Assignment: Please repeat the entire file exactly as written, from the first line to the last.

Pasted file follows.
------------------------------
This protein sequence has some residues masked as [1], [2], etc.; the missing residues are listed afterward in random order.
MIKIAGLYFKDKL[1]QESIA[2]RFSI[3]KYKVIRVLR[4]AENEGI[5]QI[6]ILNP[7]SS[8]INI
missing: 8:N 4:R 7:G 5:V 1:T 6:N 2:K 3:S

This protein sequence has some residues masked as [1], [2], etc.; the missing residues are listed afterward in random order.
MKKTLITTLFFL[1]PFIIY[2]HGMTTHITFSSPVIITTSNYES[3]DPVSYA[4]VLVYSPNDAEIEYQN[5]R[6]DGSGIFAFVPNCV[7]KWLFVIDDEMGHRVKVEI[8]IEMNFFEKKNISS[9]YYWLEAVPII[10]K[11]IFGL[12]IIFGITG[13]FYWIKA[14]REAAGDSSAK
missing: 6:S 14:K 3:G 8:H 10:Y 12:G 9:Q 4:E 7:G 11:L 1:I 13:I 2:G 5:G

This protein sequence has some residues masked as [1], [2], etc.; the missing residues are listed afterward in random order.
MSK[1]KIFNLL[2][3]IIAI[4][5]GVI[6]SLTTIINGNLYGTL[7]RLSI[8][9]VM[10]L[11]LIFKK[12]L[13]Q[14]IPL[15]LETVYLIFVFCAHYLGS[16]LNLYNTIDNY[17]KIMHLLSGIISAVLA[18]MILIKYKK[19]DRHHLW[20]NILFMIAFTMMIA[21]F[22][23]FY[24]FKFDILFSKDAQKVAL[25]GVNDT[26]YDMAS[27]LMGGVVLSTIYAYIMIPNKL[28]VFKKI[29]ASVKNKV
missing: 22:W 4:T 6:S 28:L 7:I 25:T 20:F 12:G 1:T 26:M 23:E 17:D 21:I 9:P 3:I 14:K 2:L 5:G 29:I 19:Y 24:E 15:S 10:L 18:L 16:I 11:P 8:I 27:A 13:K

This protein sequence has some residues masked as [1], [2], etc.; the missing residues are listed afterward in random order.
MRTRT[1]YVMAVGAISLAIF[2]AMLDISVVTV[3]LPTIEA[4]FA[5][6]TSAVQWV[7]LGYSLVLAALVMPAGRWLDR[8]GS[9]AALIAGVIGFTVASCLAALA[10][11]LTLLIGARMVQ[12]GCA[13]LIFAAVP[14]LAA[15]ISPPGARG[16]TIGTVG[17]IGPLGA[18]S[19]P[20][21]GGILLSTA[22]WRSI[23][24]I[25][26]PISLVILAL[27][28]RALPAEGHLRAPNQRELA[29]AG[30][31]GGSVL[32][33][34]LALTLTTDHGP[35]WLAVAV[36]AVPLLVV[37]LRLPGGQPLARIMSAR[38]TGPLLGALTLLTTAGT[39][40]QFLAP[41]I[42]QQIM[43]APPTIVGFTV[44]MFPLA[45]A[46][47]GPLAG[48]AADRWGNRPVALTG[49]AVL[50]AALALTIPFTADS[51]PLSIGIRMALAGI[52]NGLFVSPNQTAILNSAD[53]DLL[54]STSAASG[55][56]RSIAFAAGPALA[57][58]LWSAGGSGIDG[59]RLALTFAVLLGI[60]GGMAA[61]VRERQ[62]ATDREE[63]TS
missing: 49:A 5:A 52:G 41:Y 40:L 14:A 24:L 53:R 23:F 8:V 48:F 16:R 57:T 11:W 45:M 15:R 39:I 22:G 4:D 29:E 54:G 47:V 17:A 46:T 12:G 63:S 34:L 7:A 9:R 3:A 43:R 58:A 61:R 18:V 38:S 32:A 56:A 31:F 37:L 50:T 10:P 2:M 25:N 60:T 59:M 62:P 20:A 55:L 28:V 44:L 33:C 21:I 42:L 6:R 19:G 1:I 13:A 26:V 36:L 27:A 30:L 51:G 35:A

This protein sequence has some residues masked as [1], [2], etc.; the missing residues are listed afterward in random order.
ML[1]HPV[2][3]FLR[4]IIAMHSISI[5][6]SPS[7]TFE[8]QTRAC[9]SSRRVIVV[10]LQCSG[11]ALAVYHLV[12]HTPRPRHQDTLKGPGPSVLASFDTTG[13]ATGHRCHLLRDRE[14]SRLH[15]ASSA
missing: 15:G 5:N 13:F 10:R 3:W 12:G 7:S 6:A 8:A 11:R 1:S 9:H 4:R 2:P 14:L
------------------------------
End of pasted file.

This protein sequence has some residues masked as [1], [2], etc.; the missing residues are listed afterward in random order.
MIKIAGLYFKDKL[1]QESIA[2]RFSI[3]KYKVIRVLR[4]AENEGI[5]QI[6]ILNP[7]SS[8]INI
missing: 8:N 4:R 7:G 5:V 1:T 6:N 2:K 3:S

This protein sequence has some residues masked as [1], [2], etc.; the missing residues are listed afterward in random order.
MKKTLITTLFFL[1]PFIIY[2]HGMTTHITFSSPVIITTSNYES[3]DPVSYA[4]VLVYSPNDAEIEYQN[5]R[6]DGSGIFAFVPNCV[7]KWLFVIDDEMGHRVKVEI[8]IEMNFFEKKNISS[9]YYWLEAVPII[10]K[11]IFGL[12]IIFGITG[13]FYWIKA[14]REAAGDSSAK
missing: 6:S 14:K 3:G 8:H 10:Y 12:G 9:Q 4:E 7:G 11:L 1:I 13:I 2:G 5:G

This protein sequence has some residues masked as [1], [2], etc.; the missing residues are listed afterward in random order.
MSK[1]KIFNLL[2][3]IIAI[4][5]GVI[6]SLTTIINGNLYGTL[7]RLSI[8][9]VM[10]L[11]LIFKK[12]L[13]Q[14]IPL[15]LETVYLIFVFCAHYLGS[16]LNLYNTIDNY[17]KIMHLLSGIISAVLA[18]MILIKYKK[19]DRHHLW[20]NILFMIAFTMMIA[21]F[22][23]FY[24]FKFDILFSKDAQKVAL[25]GVNDT[26]YDMAS[27]LMGGVVLSTIYAYIMIPNKL[28]VFKKI[29]ASVKNKV
missing: 22:W 4:T 6:S 28:L 7:I 25:T 20:F 12:G 1:T 26:M 23:E 17:D 21:I 9:P 3:I 14:K 2:L 5:G 29:I 19:Y 24:E 15:S 10:L 18:L 16:I 11:P 8:I 27:A 13:K

This protein sequence has some residues masked as [1], [2], etc.; the missing residues are listed afterward in random order.
MRTRT[1]YVMAVGAISLAIF[2]AMLDISVVTV[3]LPTIEA[4]FA[5][6]TSAVQWV[7]LGYSLVLAALVMPAGRWLDR[8]GS[9]AALIAGVIGFTVASCLAALA[10][11]LTLLIGARMVQ[12]GCA[13]LIFAAVP[14]LAA[15]ISPPGARG[16]TIGTVG[17]IGPLGA[18]S[19]P[20][21]GGILLSTA[22]WRSI[23][24]I[25][26]PISLVILAL[27][28]RALPAEGHLRAPNQRELA[29]AG[30][31]GGSVL[32][33][34]LALTLTTDHGP[35]WLAVAV[36]AVPLLVV[37]LRLPGGQPLARIMSAR[38]TGPLLGALTLLTTAGT[39][40]QFLAP[41]I[42]QQIM[43]APPTIVGFTV[44]MFPLA[45]A[46][47]GPLAG[48]AADRWGNRPVALTG[49]AVL[50]AALALTIPFTADS[51]PLSIGIRMALAGI[52]NGLFVSPNQTAILNSAD[53]DLL[54]STSAASG[55][56]RSIAFAAGPALA[57][58]LWSAGGSGIDG[59]RLALTFAVLLGI[60]GGMAA[61]VRERQ[62]ATDREE[63]TS
missing: 49:A 5:A 52:G 41:Y 40:L 14:A 24:L 53:R 23:F 8:V 48:F 16:R 57:T 11:W 45:M 15:R 39:I 22:G 4:D 29:E 54:G 47:V 17:A 46:T 12:G 63:S 34:L 7:A 9:R 3:A 43:R 58:A 61:R 18:V 38:S 32:A 56:A 31:F 37:L 50:T 10:P 2:M 25:N 60:T 59:M 62:P 20:A 55:L 28:V 44:L 33:C 21:I 42:L 6:R 19:G 1:I 13:A 26:V 36:L 27:A 30:L 51:G 35:A

This protein sequence has some residues masked as [1], [2], etc.; the missing residues are listed afterward in random order.
ML[1]HPV[2][3]FLR[4]IIAMHSISI[5][6]SPS[7]TFE[8]QTRAC[9]SSRRVIVV[10]LQCSG[11]ALAVYHLV[12]HTPRPRHQDTLKGPGPSVLASFDTTG[13]ATGHRCHLLRDRE[14]SRLH[15]ASSA
missing: 15:G 5:N 13:F 10:R 3:W 12:G 7:S 6:A 8:A 11:R 1:S 9:H 4:R 2:P 14:L